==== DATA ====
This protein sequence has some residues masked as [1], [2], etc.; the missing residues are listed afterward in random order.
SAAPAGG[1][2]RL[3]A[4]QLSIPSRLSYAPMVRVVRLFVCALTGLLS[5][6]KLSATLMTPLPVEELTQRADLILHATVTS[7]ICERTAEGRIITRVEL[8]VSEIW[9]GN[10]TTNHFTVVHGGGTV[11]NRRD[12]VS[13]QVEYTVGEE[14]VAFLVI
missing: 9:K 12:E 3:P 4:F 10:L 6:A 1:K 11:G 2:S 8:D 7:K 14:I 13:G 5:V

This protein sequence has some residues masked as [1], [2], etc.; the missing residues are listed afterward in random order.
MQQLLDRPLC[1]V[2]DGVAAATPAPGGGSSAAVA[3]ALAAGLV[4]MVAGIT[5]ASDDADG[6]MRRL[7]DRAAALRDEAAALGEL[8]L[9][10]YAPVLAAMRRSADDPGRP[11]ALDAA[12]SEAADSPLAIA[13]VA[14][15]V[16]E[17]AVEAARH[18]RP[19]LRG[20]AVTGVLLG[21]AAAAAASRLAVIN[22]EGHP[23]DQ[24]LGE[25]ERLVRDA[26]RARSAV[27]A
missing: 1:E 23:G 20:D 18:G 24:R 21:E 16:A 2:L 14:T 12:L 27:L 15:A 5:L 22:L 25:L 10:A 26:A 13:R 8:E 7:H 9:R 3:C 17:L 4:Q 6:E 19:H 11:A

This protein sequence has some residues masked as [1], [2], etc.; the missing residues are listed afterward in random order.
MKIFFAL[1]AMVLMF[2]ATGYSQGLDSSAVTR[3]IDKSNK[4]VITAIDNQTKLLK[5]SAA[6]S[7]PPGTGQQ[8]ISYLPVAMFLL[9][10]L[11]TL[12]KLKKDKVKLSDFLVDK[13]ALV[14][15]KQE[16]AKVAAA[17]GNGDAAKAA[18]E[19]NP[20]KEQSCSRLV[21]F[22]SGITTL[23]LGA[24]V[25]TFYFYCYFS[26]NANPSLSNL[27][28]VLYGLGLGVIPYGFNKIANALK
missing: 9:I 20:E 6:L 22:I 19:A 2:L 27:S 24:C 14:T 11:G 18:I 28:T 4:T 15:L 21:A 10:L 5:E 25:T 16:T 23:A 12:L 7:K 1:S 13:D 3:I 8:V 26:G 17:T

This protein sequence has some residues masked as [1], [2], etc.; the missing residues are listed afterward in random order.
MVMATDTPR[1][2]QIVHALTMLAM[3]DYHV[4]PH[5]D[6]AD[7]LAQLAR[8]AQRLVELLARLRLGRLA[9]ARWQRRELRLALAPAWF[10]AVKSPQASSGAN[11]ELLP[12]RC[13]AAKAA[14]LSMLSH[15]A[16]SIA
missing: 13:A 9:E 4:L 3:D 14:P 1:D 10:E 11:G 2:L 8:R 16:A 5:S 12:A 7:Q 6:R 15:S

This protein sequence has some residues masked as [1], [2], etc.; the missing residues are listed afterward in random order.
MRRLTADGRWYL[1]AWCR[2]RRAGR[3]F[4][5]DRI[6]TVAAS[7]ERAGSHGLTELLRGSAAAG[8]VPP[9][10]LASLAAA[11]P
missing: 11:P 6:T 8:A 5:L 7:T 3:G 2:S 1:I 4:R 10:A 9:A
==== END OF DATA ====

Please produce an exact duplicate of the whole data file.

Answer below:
This protein sequence has some residues masked as [1], [2], etc.; the missing residues are listed afterward in random order.
SAAPAGG[1][2]RL[3]A[4]QLSIPSRLSYAPMVRVVRLFVCALTGLLS[5][6]KLSATLMTPLPVEELTQRADLILHATVTS[7]ICERTAEGRIITRVEL[8]VSEIW[9]GN[10]TTNHFTVVHGGGTV[11]NRRD[12]VS[13]QVEYTVGEE[14]VAFLVI
missing: 9:K 12:E 3:P 4:F 10:L 6:A 1:K 11:G 2:S 8:D 7:K 14:I 13:G 5:V

This protein sequence has some residues masked as [1], [2], etc.; the missing residues are listed afterward in random order.
MQQLLDRPLC[1]V[2]DGVAAATPAPGGGSSAAVA[3]ALAAGLV[4]MVAGIT[5]ASDDADG[6]MRRL[7]DRAAALRDEAAALGEL[8]L[9][10]YAPVLAAMRRSADDPGRP[11]ALDAA[12]SEAADSPLAIA[13]VA[14][15]V[16]E[17]AVEAARH[18]RP[19]LRG[20]AVTGVLLG[21]AAAAAASRLAVIN[22]EGHP[23]DQ[24]LGE[25]ERLVRDA[26]RARSAV[27]A
missing: 1:E 23:G 20:D 18:G 24:R 21:E 16:A 2:L 14:T 12:L 27:L 15:A 5:L 22:L 25:L 10:A 26:A 13:R 8:E 7:H 9:R 3:C 17:L 4:Q 6:E 19:H 11:A

This protein sequence has some residues masked as [1], [2], etc.; the missing residues are listed afterward in random order.
MKIFFAL[1]AMVLMF[2]ATGYSQGLDSSAVTR[3]IDKSNK[4]VITAIDNQTKLLK[5]SAA[6]S[7]PPGTGQQ[8]ISYLPVAMFLL[9][10]L[11]TL[12]KLKKDKVKLSDFLVDK[13]ALV[14][15]KQE[16]AKVAAA[17]GNGDAAKAA[18]E[19]NP[20]KEQSCSRLV[21]F[22]SGITTL[23]LGA[24]V[25]TFYFYCYFS[26]NANPSLSNL[27][28]VLYGLGLGVIPYGFNKIANALK
missing: 9:I 20:E 6:L 22:I 19:A 2:L 27:S 24:C 14:T 11:G 18:I 28:T 4:T 15:L 21:A 10:L 5:E 25:T 16:T 23:A 12:L 7:K 1:S 13:D 3:I 8:V 26:G 17:T

This protein sequence has some residues masked as [1], [2], etc.; the missing residues are listed afterward in random order.
MVMATDTPR[1][2]QIVHALTMLAM[3]DYHV[4]PH[5]D[6]AD[7]LAQLAR[8]AQRLVELLARLRLGRLA[9]ARWQRRELRLALAPAWF[10]AVKSPQASSGAN[11]ELLP[12]RC[13]AAKAA[14]LSMLSH[15]A[16]SIA
missing: 13:A 9:E 4:L 3:D 14:P 1:D 10:E 11:G 2:L 8:R 16:A 5:S 12:A 7:Q 6:R 15:S

This protein sequence has some residues masked as [1], [2], etc.; the missing residues are listed afterward in random order.
MRRLTADGRWYL[1]AWCR[2]RRAGR[3]F[4][5]DRI[6]TVAAS[7]ERAGSHGLTELLRGSAAAG[8]VPP[9][10]LASLAAA[11]P
missing: 11:P 6:T 8:A 5:L 7:T 3:G 2:S 1:I 4:R 10:A 9:A